The boats were built at two shipyards — 16 in Severodvinsk and 7 in Komsomolsk-na-Amure in the Far East. An eighth in the Far East went to China. Fourteen were extensively modified in 1966–1972 and became known as 629A by the Soviet Navy and "Golf II" by NATO (the original version having been designated "Golf I"). The major changes were the upgrade of the missile system to carry R-21 missiles, which could be launched from inside their tubes with the submarine submerged, and increased speed. In later years, a few were converted to test new missiles and others had different conversions.

All boats had left Soviet service by 1990. In 1993, 10 were sold to North Korea for scrap.[7] According to some sources, the North Koreans were attempting to get these boats back into service.[8]

An organization of defectors from North Korea, named In-Kook Yantai, published a report in 2016 entitled "North Korea's Nuclear and WMD Assessment". In that report, North Korean defector Kim Heung-kwang said a 3,500-ton, nuclear-powered submarine, one of a pair, was due for launch before 2018. It was described as having four missile launch silos in the sail, and is generally thought to refer to a repowered Golf II-class vessel.[9][10]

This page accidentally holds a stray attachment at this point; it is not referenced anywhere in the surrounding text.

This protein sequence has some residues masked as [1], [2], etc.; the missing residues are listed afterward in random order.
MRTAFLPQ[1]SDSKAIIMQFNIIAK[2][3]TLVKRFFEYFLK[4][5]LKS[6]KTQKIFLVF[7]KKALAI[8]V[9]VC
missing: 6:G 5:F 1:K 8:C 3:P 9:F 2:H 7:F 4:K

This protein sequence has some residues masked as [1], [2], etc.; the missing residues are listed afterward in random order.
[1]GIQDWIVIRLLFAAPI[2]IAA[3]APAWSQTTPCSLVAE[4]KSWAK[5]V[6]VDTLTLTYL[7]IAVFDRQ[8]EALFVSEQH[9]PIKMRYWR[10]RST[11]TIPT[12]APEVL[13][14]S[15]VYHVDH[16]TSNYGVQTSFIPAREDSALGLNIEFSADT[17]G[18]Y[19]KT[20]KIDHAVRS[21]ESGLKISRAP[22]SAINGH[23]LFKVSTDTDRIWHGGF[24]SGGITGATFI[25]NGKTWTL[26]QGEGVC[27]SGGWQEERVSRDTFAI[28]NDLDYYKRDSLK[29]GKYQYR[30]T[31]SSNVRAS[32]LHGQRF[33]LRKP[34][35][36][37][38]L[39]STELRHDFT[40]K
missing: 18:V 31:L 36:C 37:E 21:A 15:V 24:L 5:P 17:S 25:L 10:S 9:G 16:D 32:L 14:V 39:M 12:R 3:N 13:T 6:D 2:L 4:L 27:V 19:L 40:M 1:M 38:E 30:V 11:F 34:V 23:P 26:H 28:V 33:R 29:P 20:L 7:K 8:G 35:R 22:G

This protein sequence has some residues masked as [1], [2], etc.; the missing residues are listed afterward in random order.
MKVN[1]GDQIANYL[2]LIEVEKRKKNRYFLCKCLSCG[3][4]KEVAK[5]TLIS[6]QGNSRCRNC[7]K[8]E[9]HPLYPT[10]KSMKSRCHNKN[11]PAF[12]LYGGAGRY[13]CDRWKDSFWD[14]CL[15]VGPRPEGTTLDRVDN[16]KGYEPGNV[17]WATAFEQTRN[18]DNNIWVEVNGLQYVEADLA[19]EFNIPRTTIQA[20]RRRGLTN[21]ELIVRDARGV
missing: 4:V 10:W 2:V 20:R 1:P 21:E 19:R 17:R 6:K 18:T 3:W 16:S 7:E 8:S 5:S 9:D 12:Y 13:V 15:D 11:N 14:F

In 1959, the project technology was sold to China, which built a single modified example in 1966, which is still in service.

 
Several views of a Project 629A (Golf II) ballistic missile submarine

Project Azorian

edit

On March 8, 1968, 1,560 nautical miles (2,890 km) northwest of Oahu in the Pacific Ocean, the Golf II-class submarine K-129 sank due to an explosion brought on by unknown cause, the accident being registered by the SOSUS network. The entire crew of 98 was lost and the vessel sank with three ballistic nuclear missiles as well as two nuclear torpedoes. The United States recovered parts of the submarine in July 1974 from a depth around 5 km, in an operation named Project Azorian.[11]

Two nuclear submarines that had been facing retirement, USS Halibut (SSGN-587) and USS Seawolf (SSN-575), were rebuilt and pressed into service as deep-sea search vehicles. After Halibut discovered a sunken Soviet submarine containing at least one intact ballistic missile complete with nuclear warhead, Melvin Laird, United States Secretary of Defense under President Richard Nixon, approved Azorian. Six years later, 1560 nautical miles north of the Pearl Harbor, a mechanical claw descended 17,000 feet (5,200 m) to the bottom of the Pacific, and guided by computers on board the Glomar Explorer, clamped onto the mass of twisted, rusting steel and began slowly raising it to the surface. How successful the effort was is unclear, but the United States has admitted to recovering a portion of K-129, which included six bodies of Soviet sailors who were buried at sea with full honors.[12]